Over the weekend, a few guys you’ve probably heard of enjoyed a friendly round of golf together.
This lark – featuring Peyton Manning, Tom Brady, Tiger Woods and Phil Mickelson – was promoted as The Match and broadcast live. As if people had been sitting around all their lives waiting to see Brady split his pants during an approach shot.
As it turns out, they were.
According to Nielsen, nearly six million Americans tuned in. The broadcaster, Turner Sports, claimed it was the most watched golf event in the history of cable television.
This opens up all sorts of possibilities. I’d like to request Prince Harry playing Ping-Pong by himself whilst softly weeping, Kim Kardashian arm-wrestling Henry Kissinger and a lumberjack competition featuring the surviving cast members of The Golden Girls. All of these things are technically ‘sports,’ but, you know, not really.
Brady vs. Woods is a stunt. Stunts can be fun – say, Michael Phelps racing a virtual shark – but they ought not be confused with the real thing.
When it comes time to write his obituary, people will not say of Phelps: “Won 23 Olympic golds; put all fish in their place.”
But as long as they are rare and spread out amidst actual sports, there’s no harm in the odd stunt. Like a 100-per-cent sugar diet, they are delicious and unsustainable.
When times were good, the people who organize real sports understood that. They behaved as if the rules had been brought down on stone tablets off Mount Sinai. Now that times are bad, some have decided the rules are instead loose suggestions.
This week, a study group advising rugby’s governing body had some ideas about how to make the game lower risk for COVID-19 transmission.
The first thing they want to get rid of is scrums. The second thing is “upright face-to-face” tackling.
I am not a rugby obsessive, but in the rugby I have watched there seemed to be an awful lot of scrummaging and tackling.
The rationale for rugby’s proposed changes was backed up by a lot of science-y sounding numbers. Those had to do with the average number of minutes players are within one metre of each other during a rugby match. The goal is reducing that time and the subsequent risk.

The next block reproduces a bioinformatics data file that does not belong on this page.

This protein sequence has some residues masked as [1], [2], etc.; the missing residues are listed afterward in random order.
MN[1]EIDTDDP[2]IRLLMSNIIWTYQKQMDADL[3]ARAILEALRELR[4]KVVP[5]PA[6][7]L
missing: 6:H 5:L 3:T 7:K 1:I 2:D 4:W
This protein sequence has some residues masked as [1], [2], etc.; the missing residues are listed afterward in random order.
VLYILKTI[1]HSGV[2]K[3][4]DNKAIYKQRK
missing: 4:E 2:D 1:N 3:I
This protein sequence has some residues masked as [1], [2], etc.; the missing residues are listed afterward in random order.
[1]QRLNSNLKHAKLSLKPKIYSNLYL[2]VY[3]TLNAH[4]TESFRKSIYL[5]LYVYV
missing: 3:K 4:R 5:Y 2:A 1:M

In that case, why not have them play the game while sitting four seats apart in the stands? That would really bring the percentages down.
Every day we are all discovering that things we used to like doing are no longer acceptable. I like to go to my local produce supplier, pick up a dozen watermelons one by one, hold them to my ear, assume an expression of deep concentration and rap them with my knuckles.
Not because I have any idea what a good watermelon is supposed to sound like, but because I’d like other shoppers to think I’m a regular Ina Garten.
But I’m not going to do that any more because, given the circumstances, it is dumb. More to the point, it will probably get me killed by an angry, mask-wearing mob.
Likewise, rugby without scrums or tackles (because I do not understand how you can impede anyone approaching you from the front unless you are “face to face”) is dumb.
Whatever this sport is, it’s no longer rugby. It’s flag football without flags.
In the normal course of things, these alterations would be dismissed out of hand. People would agree that if you can’t play rugby as it should be, you ought not play rugby at all. Put it on hiatus until such time as you can. Somehow, the world will manage without it.
But instead they have been accepted with high seriousness, perhaps because the most dangerous thing of all right now is seeming incautious. At some point, all sports will have to accept that if they intend to return, they do so with an assumed risk. That risk is not justifiable. As in, you cannot equate a hockey player’s decision to play with a nurse’s decision to go to work in the ER. The first is a question of wanting, while the second is a question of needing.
This makes leagues no different than the rest of us. Within reason, we are all constantly reassessing our own risk tolerance.
For sports, it is enormously high. Pros want to play because they want to be paid, and because players have a limited window in which to earn.
But sports can’t just come out and say that – “Hey, you guys stay home if you want. I’m 24 and have the immune system of a Greek god. I’ll take my chances.”
That would upset people. Upset people buy less merchandise.
So sports’ first route was the public service dodge – “Don’t let the virus win/Get things back to normal/People NEED us.” That didn’t get them very far. Once again, because of nurses.
So instead sports has begun bending toward the performance of safety.
How about I wash my hands on the bench where everyone can see? How about I promise not to fondle anyone? How about we change the whole thing around so that no one can accuse us of caring more about money than safety?
Safety is no longer the issue. If it was, no one would be talking about bringing sports back at all. There is no such thing as “safe” team sports any longer, any more than there is such a thing as a “safe” house party or a “safe” picnic in the park with 10,000 of your friends.
The choice here is binary. You can either have unsafe sports, or you can have no sports.
Sports’ dilemma is figuring out a way to convince its audience that it has found a Third Way, one which has escaped the notice of public-health experts and epidemiologists.
This is where the stunts come in – ‘rugby without tackles’; ‘baseball without conversations’; ‘basketball, but 64 per cent less touching.’
None of those things are actually possible. But they sound possible if you say them in a serious enough tone of voice to people who want to hear the excuse.